Welcome to Computational Fluid Dynamics Lab - UTA
The UTA’s CFD Lab is a successor of the similar research facility that Prof. Dale Anderson originated in the early 80s at UTA. In addition, it maintains a great similarity to the lab originated by Prof. George S. Dulikravich in the early 80s at the University of Texas at Austin and afterwards at the Penn State University. The purpose of the CFD Lab is to provide independent, secure, and adequate computing environment for diverse large scale simulation projects that involve several engineering disciplines like fluid dynamics, heat transfer, elasticity, and electro-magnetics. The problems that could be numerically simulated and graphically visualized are analysis problems, inverse problems, and a variety of design optimization problems. Numerical techniques used in this software include finite differencing, finite elements, boundary elements, and finite volumes on structured, unstructured, and hybrid computational grids. Optimization algorithms used in the CFD Lab include a variety of constrained gradient based, non-gradient based, and stochastic algorithms. Except for several standard general purpose visualization and CFD software packages, all of the grid generation, flow-field simulation, and geometry optimization software used in the CFD Laboratory has been developed by the past and the present undergraduate students, graduate students, postdoctoral fellows, visiting scientists, and Prof. Brian Dennis.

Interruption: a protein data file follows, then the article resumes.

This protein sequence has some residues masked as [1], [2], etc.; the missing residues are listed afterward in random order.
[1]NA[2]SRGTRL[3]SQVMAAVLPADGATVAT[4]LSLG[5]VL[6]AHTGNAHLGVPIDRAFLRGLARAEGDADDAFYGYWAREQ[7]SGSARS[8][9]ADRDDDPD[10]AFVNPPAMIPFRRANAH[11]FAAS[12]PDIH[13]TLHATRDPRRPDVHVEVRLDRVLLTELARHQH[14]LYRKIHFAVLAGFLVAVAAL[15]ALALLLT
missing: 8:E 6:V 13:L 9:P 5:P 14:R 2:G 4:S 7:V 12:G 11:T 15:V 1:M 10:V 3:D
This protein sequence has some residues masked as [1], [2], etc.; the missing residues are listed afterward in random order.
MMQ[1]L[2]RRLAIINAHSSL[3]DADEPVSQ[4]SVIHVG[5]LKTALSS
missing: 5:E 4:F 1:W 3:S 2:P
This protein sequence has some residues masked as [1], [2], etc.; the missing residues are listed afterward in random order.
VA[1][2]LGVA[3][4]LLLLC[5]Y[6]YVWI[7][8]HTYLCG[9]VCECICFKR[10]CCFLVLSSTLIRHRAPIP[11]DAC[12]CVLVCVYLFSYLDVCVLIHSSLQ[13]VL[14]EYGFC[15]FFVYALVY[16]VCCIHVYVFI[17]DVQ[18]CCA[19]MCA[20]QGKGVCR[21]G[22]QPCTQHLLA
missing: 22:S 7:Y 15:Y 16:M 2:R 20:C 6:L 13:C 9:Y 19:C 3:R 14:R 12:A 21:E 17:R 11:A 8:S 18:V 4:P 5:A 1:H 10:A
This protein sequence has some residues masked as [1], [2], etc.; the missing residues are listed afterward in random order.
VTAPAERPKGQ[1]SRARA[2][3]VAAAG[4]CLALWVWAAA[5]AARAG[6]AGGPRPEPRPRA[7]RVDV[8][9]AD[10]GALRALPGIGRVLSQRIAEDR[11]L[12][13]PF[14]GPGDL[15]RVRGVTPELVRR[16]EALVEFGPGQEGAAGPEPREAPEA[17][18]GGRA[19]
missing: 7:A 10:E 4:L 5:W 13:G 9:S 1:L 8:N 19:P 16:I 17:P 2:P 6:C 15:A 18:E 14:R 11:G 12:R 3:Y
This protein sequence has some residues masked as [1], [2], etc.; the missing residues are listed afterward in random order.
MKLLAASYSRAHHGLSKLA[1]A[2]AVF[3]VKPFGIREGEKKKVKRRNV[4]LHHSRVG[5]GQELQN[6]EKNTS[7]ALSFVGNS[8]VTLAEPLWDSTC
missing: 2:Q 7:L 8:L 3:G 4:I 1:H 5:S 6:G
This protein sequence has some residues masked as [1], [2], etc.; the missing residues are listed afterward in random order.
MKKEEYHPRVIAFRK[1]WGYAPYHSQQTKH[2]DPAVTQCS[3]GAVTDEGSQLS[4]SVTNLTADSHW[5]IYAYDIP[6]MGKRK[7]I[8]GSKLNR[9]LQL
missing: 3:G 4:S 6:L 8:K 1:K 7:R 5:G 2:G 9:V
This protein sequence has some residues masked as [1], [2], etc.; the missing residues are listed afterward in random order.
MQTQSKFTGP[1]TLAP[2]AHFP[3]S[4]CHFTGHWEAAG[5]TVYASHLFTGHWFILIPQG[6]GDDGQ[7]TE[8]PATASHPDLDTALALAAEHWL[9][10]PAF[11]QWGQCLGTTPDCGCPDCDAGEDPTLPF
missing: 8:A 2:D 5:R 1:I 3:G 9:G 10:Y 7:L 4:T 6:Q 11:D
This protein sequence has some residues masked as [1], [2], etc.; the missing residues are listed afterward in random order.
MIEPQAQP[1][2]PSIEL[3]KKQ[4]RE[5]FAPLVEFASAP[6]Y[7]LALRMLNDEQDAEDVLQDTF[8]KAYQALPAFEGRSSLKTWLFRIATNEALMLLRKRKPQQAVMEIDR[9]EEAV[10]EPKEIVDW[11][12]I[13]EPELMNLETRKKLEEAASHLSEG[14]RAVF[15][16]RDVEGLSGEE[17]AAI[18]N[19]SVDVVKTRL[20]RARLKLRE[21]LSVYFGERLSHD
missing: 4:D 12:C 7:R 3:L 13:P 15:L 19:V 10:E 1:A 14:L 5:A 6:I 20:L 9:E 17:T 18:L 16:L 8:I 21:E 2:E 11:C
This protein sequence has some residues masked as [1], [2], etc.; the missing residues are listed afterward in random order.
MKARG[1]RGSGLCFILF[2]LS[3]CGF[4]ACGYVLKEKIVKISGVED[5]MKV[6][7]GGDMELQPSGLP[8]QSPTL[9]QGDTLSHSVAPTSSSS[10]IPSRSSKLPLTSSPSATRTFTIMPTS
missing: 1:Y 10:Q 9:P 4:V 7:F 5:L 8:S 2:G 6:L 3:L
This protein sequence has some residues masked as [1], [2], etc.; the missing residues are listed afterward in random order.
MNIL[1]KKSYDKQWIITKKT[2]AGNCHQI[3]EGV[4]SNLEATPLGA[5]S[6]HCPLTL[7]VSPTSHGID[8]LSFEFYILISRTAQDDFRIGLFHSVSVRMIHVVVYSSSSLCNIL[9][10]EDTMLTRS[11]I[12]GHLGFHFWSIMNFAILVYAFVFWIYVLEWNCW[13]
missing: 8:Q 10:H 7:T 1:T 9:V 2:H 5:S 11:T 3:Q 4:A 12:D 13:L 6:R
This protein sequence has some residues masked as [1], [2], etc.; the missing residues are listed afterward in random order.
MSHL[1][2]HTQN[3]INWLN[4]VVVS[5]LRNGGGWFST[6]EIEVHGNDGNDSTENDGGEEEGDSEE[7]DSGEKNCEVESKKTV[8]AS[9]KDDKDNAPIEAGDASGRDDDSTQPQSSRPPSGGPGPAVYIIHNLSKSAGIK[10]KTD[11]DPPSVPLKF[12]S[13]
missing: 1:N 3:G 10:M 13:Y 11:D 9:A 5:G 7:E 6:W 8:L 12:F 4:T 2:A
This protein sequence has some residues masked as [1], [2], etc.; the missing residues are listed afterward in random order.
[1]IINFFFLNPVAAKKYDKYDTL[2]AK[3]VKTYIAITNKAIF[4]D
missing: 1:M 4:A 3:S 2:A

The CFD Laboratory is currently equipped with a variety of workstations and a small computing cluster. CFD Laboratory uses a variety of public domain, commercial, and inhouse developed software packages.
Message from Director, CFD Lab
Welcome to the CFDLab website. This lab houses students who are developing and implementing numerical methods for solving partial differential equations as well as students who are applying modern computational tools to challenging applications in the Mechanical, Aerospace, and Chemical Engineering fields. Prof. Dennis also leads a fuel synthesis group housed in the CREST laboratories. More information on that work is available on the CREST website
CO2 Conversion article published in PNAS February 22, 2016
"Solar Photothermochemical Alkane Reverse Combustion" by Wilaiwan Chanmanee, Fakrul Islam, Brian Dennis, and Fred Macdonnell, was published by the Proceedings of the National Academy of Sciences. Click here for link